My father-in-law and I recently talked about targeting investments heavily toward Dividend Aristocrats and Dividend Kings.1 He’s a fan: It’s lower risk to live off of the dividends alone in retirement, never touching the principle, right?
While this is a perfectly valid investment strategy, I can’t get past the idea that these royal dividend stocks alone are likely to be beaten by the market after tax consequences and/or the hidden opportunity cost of lost growth in the business because some earnings were skimmed for a little bribery to shareholders. A neat little study about my concern was done by Meb Faber, who showed that historically – with or without the benefit of a tax-advantaged account – a portfolio would have benefited from actively avoiding dividends between 1974 and 2015. (Granted, that study could easily have cherry-picked divisions of stocks that met the goal, but even statistical bullying sometimes leads to a conclusion worth further investigation. The conclusion here being: My skepticism about dividend investing being “too easy” is based on something other than blind emotion.2)
But we aren’t here to think about the merits of dividend investing, the merits of broad market ETFs, or any of the other concepts I’ve wasted your time with so far. We’re here to think about the unintended result of that conversation I had with my father-in-law. A theory about a type of insurance which, if it actually existed, would probably pay out to you now since this post has been unnecessarily cerebral so far. This post is about my realization that what I really want in my financial life is laziness insurance.
What is Laziness Insurance, and where do I get me some?
A lot of our talk focused on the security, stability, and predictability of dividends. As I explained it to him, though, I don’t have a lot of care for those things. If our investments decline, that’s ok. We plan to have enough money invested that we’ll likely never need to earn another penny – but that’s not how we’re actually going to live!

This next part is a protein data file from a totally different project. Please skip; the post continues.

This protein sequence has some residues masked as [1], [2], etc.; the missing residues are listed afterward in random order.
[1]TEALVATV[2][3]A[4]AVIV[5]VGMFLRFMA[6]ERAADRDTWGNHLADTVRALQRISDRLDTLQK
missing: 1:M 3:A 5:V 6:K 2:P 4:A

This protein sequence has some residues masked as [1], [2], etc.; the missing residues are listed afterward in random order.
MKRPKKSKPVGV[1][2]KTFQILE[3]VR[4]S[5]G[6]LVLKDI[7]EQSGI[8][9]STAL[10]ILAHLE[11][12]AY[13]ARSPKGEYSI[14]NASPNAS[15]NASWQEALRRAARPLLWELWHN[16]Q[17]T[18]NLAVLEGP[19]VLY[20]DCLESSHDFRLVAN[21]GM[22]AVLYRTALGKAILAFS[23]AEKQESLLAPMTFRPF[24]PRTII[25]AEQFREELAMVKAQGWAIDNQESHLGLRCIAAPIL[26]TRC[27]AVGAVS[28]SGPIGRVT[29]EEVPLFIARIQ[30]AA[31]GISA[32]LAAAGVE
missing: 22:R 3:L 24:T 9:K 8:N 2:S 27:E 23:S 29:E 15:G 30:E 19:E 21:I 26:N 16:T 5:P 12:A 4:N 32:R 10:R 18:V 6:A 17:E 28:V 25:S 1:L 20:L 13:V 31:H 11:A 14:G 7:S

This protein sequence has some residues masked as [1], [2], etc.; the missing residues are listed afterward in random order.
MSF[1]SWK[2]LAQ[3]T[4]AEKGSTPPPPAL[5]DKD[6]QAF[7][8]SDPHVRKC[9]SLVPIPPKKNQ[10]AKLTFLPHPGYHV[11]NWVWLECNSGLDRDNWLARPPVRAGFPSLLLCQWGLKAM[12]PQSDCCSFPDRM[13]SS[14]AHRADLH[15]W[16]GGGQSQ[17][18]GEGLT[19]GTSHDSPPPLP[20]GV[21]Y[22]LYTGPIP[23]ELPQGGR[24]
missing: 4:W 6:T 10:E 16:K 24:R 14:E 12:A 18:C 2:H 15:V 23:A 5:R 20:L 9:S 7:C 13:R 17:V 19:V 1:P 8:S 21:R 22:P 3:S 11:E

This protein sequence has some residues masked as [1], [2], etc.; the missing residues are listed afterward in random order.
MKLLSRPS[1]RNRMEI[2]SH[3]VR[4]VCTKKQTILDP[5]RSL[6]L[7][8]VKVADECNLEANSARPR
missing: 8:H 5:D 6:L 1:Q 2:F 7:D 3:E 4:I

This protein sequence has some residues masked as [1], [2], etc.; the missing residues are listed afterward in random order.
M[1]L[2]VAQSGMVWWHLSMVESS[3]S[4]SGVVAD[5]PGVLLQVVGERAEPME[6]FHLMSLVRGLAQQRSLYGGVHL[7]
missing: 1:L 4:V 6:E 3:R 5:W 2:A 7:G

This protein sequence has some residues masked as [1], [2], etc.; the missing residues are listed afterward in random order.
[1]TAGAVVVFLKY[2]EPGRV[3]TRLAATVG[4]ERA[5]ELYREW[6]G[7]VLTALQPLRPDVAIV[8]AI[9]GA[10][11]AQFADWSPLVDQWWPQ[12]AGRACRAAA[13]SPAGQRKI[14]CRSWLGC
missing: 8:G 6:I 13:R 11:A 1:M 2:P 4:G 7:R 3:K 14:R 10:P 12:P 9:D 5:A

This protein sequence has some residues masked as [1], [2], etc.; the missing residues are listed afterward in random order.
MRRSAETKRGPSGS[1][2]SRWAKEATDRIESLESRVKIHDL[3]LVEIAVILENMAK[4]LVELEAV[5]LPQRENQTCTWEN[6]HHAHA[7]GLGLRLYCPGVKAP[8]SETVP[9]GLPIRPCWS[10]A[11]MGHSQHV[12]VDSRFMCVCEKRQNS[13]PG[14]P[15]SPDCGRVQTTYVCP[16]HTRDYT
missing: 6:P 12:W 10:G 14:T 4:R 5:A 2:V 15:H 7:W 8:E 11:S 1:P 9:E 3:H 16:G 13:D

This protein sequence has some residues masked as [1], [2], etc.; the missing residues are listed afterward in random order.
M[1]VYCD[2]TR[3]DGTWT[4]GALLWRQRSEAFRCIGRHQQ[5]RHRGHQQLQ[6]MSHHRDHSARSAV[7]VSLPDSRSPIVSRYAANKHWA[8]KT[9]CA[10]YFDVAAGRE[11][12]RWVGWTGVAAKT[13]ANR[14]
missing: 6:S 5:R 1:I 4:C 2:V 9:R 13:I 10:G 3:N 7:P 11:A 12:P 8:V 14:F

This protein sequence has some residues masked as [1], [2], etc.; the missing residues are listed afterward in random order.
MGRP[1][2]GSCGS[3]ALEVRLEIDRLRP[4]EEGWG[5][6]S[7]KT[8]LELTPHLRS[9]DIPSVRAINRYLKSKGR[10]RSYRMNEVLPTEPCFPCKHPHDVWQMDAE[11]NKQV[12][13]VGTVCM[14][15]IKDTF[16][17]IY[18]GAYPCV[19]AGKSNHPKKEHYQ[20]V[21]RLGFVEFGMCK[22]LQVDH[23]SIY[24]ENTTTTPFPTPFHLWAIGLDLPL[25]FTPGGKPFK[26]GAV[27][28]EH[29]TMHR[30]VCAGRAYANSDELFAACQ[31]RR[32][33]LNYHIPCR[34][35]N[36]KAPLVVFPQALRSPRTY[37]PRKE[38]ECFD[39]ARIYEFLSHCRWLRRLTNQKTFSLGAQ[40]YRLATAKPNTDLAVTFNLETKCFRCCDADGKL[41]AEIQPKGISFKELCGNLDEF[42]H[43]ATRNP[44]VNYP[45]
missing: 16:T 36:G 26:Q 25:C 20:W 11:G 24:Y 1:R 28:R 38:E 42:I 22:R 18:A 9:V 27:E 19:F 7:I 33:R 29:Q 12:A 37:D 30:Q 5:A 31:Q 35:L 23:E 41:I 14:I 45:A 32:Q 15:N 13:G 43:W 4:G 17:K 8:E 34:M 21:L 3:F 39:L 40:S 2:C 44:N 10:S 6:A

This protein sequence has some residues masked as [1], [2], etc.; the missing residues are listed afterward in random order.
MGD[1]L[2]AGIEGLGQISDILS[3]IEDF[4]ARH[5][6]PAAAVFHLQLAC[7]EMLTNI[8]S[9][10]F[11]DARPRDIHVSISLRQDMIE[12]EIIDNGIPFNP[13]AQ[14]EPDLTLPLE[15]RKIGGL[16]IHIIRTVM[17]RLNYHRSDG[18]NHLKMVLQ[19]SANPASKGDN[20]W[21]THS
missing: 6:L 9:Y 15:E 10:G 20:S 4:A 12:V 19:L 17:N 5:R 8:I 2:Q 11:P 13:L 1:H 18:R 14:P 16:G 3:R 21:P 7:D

We’ll do things to earn money. I’ll blog – probably much more frequently, for better or for worse.3 Mrs. Vigilante will work with kids again in some capacity. I might teach a law or finance class, build simple furniture, or professionally drink whiskey4. As I told the in laws: “Our goal isn’t to never do anything again. Our goal is to not have to.”
That’s when it struck me. The best way to explain our goal: We want to be insured against our own laziness. We expect to continue to earn money, but we want to self-insure against our own tendency to occasionally want to do…nothing. To be ready for our “off days,” our “don’t feel like its,” and our “fuck offs” – even if they happen to last for a month!
No more dragging ourselves out of bed on a dark winter Monday morning. No more worrying about taking too many sick days. No more scheduling family visits around other people’s problems that we have to deal with at work. If we wanna get out of it, we can get out of it, and no one else can give us any shit.
But, both luckily and unluckily, the only place we can get this insurance is from ourselves. We have to tame the Hulk with our own strength and stamina. No one can refuse us based on some lack of privilege, but no one will give this to us, either. Laziness Insurance is the only insurance you must earn…and the only insurance without a sleazy salesman who comes to your place of employment once a year to trick you into it.
- The former, if you’re unfamiliar, is a group of S&P stocks with 25 or more consecutive years of dividend increases; the kings have 50 or more consecutive years. These are the businesses we’ve all heard of, all used, and all probably will call our benevolent overlords in the dystopian capitalist future.
- It’s not. I’m grasping at straws, here.
- Your call, readers.
- Dream big, right?